Friday, 24 May 2019
Ben Kolbeck: Living in the castra tenebrarum: Were Christian soldiers persecuted?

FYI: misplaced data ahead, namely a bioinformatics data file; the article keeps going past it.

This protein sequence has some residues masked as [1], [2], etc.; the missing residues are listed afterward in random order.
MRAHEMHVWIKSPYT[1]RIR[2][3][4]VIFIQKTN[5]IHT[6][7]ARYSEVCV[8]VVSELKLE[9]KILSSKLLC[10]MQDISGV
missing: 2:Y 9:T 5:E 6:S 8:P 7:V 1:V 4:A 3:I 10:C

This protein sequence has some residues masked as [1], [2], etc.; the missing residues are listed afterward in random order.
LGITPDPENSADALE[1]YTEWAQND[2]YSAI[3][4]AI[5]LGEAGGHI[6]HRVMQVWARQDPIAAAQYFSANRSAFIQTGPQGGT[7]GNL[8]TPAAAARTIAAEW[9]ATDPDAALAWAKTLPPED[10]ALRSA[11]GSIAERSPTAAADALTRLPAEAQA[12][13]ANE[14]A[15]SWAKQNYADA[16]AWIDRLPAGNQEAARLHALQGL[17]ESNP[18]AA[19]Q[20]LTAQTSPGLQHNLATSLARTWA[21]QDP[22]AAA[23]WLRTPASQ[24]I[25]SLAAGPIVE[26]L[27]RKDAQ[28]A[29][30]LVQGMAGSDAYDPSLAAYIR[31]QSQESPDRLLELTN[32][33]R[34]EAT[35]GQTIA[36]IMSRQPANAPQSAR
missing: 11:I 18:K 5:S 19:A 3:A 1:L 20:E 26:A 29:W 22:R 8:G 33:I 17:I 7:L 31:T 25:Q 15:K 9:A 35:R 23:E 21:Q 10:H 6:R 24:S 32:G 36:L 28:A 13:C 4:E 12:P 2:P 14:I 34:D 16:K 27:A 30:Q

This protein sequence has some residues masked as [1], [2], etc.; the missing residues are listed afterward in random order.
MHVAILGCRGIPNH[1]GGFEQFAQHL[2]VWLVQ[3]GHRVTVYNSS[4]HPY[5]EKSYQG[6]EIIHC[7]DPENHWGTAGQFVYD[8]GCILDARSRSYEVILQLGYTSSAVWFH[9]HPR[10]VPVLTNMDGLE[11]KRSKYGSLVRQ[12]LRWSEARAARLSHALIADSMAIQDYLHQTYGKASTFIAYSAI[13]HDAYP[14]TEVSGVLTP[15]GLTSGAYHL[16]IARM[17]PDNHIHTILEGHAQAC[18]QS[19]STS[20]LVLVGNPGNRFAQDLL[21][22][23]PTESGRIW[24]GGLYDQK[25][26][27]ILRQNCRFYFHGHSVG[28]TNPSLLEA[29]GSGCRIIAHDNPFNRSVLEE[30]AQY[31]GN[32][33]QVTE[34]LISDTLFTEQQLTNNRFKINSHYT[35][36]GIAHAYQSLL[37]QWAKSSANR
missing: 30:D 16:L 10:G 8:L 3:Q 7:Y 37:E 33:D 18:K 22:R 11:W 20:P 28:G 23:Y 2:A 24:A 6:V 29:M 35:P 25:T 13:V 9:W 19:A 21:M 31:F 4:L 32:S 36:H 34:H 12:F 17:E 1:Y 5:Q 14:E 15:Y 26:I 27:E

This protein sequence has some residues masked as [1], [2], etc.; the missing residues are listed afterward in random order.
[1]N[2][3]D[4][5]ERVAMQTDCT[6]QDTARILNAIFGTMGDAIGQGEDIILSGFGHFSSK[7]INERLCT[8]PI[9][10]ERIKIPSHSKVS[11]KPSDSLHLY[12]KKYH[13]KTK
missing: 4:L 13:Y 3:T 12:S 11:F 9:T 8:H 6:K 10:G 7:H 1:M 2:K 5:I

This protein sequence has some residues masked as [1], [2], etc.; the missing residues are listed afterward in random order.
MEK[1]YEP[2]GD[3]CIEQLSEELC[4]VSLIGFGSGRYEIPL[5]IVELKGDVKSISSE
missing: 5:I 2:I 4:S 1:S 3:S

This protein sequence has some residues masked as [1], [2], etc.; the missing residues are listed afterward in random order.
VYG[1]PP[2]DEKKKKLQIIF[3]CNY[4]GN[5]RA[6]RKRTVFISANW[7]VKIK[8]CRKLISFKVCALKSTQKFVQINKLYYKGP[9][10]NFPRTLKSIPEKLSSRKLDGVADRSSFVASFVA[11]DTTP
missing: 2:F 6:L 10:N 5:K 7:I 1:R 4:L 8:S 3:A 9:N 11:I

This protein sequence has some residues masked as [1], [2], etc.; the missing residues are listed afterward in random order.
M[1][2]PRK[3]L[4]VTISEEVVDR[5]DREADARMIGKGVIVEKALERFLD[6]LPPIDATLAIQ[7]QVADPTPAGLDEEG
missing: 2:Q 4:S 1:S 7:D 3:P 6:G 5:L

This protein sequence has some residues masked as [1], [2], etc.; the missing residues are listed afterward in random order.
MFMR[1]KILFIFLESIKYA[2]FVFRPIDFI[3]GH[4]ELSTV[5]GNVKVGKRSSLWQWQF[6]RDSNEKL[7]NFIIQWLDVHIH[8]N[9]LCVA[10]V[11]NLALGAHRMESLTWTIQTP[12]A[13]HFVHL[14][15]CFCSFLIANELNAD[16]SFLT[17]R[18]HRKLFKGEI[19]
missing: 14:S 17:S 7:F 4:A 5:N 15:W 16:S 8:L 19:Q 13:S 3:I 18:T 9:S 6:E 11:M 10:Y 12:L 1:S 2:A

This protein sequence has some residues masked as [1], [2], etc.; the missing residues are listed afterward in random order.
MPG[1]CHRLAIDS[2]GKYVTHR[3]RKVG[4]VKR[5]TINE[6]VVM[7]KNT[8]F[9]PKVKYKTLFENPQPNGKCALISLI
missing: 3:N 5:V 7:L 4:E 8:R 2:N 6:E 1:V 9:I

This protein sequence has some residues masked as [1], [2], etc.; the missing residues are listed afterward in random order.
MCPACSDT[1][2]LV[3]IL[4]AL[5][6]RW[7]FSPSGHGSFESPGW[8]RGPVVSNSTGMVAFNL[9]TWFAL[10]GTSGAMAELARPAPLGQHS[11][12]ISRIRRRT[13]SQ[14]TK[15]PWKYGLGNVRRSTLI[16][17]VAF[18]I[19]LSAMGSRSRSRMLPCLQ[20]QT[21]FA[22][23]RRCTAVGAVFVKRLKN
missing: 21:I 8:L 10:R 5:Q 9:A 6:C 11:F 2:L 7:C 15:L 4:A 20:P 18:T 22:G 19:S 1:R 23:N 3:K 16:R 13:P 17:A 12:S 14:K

A celebrated figure appears in third-century Christian literature: the virtuous Christian soldier executed by the military hierarchy. This is often presented as persecution, culminating in the statements by Eusebius and Lactantius that Diocletian’s persecution began in the army. However, even in these Christian texts, the soldiers are always prosecuted individually, on the basis of some transgression of military discipline occasioned by their Christianity – rather than their faith itself. As these transgressions normally concern religious matters, the key to understanding the nature of ‘persecution’ in the army lies in the religious life of the military, the nature of ritual observance expected of soldiers, and the manner of enforcement. This paper will present a sketch of the religious life of the third-century Roman army, and examine the ways that Christians navigated it, taking account of varied levels of commitment to the faith. A firm picture is difficult to glean, since much of our evidence for the religious life of the army comes from these same Christian narratives, but I will argue that for the majority of Christians, the army was an inhospitable, though not an impossible religious environment. As military discipline and religion were intertwined, elements of religious policing necessarily pervaded camp life; at the same time, most of our examples of military martyrs concern officers and provocative dissenters, suggesting that agency was a complicated issue. Establishing a proper historical context allows us to peer behind the literary elements of the martyr narratives, and qualify their descriptions of ‘persecution’.